Financial Services Firms Calling for Increased Regulation to mitigate the risks of Artificial Intelligence

“Financial institutions have been fined billions of dollars because of illegality and compliances breaches by traders. A logical response by banks is to automate as much decision-making as possible, hence the number of banks enthusiastically embracing AI and automation. But while conduct risk may be reduced, the unknown risks inherent in aspects of AI have not been eliminated.”Arun Srivastava, Head of Financial Services Regulation at Baker & McKenzie

The more we scale financial services operations with algorithms, the greater risk of non-compliance if those algorithms aren’t perfectly formed. With the industry facing more and more regulations in the wake of the financial crisis, it’s no surprise that 60% of survey respondents say more regulation is needed to offset the risks of AI and machine learning.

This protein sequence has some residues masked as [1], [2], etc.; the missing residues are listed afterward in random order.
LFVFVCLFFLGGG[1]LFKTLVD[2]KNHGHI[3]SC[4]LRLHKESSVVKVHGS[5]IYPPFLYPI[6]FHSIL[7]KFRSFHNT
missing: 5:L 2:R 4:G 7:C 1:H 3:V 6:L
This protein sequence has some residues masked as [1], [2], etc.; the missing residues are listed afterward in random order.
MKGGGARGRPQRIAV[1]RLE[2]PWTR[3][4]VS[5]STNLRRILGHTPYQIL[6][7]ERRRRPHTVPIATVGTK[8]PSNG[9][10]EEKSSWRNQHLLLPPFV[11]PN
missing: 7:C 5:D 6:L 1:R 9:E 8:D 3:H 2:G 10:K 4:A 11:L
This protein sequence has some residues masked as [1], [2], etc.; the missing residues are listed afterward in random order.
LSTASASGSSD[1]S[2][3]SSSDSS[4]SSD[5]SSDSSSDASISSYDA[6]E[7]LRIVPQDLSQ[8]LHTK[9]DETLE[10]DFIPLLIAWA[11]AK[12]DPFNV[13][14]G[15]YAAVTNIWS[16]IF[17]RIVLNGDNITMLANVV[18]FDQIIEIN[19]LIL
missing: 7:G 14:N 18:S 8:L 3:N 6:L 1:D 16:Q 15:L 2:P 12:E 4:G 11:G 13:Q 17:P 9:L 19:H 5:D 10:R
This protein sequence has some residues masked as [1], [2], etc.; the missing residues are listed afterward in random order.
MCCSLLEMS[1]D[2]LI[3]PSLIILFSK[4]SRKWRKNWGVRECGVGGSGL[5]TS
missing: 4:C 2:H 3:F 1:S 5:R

Even though financial services firms have been bombarded with new regulations in recent years, only 16% of survey respondents felt that they were being over-regulated. Compliance has its challenges, but there is a real desire for regulators to step in and create structure around business practices and new technologies, including the use of artificial intelligence and machine learning.

Unfortunately, 75% of financial services leaders feel that regulators are behind the curve when it comes to understanding and keeping pace with machine learning and artificial intelligence. Not only that, but nearly half of firms aren’t prepared internally for the corporate liability, data protection and privacy risks that come with artificial intelligence opportunities.